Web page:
Some Medicare recipients with diabetes could see their monthly copays for certain insulin prescriptions capped at $35 in 2021. To qualify, beneficiaries would need to be enrolled in a participating enhanced stand-alone or Medicare Advantage (MA) Part D drug plan. Eighty-eight health insurers have agreed to participate in the new insulin pilot program.
Called the Part D Senior Savings Model, the program will cover Medicare enrollees who belong to plans that have signed up with the federal government to participate, including so-called enhanced Part D prescription plans and enhanced MA plans that cover prescription drugs.
Beneficiaries enrolled this year in basic Part D prescription drug plans will likely face higher premiums if they switch to an enhanced plan to get the new insulin benefit in 2021. While the average monthly premium for basic Medicare drug plans is $32.09 in 2020, the enhanced plans cost $49.32 a month. Seema Verma, administrator of the Centers for Medicare & Medicaid Services (CMS), told reporters Tuesday that 25 million beneficiaries — or 54 percent of those enrolled in prescription drug plans — already belong to an enhanced Part D plan.
Verma said this pilot is expected to save recipients about $446 a year on their insulin costs. Beneficiaries will be able to sign up for these plans during Medicare’s open enrollment period, which will run from Oct. 15 to Dec. 7. Coverage would begin on Jan. 1, 2021.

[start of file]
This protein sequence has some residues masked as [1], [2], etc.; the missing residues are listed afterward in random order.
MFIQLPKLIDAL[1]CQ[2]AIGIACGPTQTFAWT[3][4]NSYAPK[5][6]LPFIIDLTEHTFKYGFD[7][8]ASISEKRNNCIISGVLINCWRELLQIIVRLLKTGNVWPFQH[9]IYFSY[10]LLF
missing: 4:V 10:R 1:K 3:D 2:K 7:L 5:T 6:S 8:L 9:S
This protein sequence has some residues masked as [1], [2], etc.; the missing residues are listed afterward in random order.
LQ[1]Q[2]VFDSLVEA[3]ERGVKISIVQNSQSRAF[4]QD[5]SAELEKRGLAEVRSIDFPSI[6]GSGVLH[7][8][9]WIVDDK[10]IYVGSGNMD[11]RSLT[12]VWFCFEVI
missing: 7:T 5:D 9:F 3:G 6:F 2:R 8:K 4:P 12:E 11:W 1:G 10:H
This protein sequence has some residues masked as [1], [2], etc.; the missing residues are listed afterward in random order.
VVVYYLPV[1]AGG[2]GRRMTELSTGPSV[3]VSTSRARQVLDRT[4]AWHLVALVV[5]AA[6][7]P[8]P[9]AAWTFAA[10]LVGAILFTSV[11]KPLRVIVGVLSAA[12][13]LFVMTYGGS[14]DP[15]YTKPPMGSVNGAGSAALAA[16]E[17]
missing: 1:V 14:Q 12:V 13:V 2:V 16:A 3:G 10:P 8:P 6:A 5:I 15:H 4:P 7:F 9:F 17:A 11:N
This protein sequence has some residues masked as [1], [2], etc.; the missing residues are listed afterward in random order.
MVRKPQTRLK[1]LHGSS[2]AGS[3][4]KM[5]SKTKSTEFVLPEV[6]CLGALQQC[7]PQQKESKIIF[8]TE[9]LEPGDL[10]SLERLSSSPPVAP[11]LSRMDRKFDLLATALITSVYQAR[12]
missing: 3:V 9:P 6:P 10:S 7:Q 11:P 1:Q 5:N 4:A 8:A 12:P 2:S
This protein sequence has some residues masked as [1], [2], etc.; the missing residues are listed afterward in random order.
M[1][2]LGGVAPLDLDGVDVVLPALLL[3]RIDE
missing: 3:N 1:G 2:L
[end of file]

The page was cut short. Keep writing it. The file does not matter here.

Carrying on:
More than 3.3 million Medicare beneficiaries take one of the common forms of insulin. The $35 copay, Verma said, “is just the maximum. We fully anticipate that many plans will go further in lowering or even eliminating copays for insulin.” Verma added that research shows that once copays get to $50, many seniors either stop taking their insulin or take less than a full dose. Verma said depending on the success of this pilot, the administration may consider extending it to cover other drugs.
Older Americans struggle with prescription costs
For more than a year, AARP’s Stop Rx Greed campaign has been urging government officials to enact policies and pass legislation at the federal and state levels to lower the costs of prescription drugs.
Several states have acted to cap insulin prices. In March, New Mexico adopted a $25 monthly cap on insulin out-of-pocket costs, the lowest in the nation. Illinois adopted a $100 ceiling on monthly insulin prescriptions, the same cap Colorado enacted last year. As of March, 19 states were considering measures to address the high cost of insulin.
Tracey D. Brown, CEO of the American Diabetes Association, attended a White House event Tuesday highlighting the program. Brown said while the program is an important step, more still needs to be done by the nation’s leaders to lower insulin and other drug costs.
“This is an important beginning,” Brown said. “During this time of national emergency due to COVID-19, we call on policymakers at the state and federal levels to suspend all cost-sharing for insulin and other drugs. No one who requires medication should be forced to go without during this unprecedented public health and economic crisis.”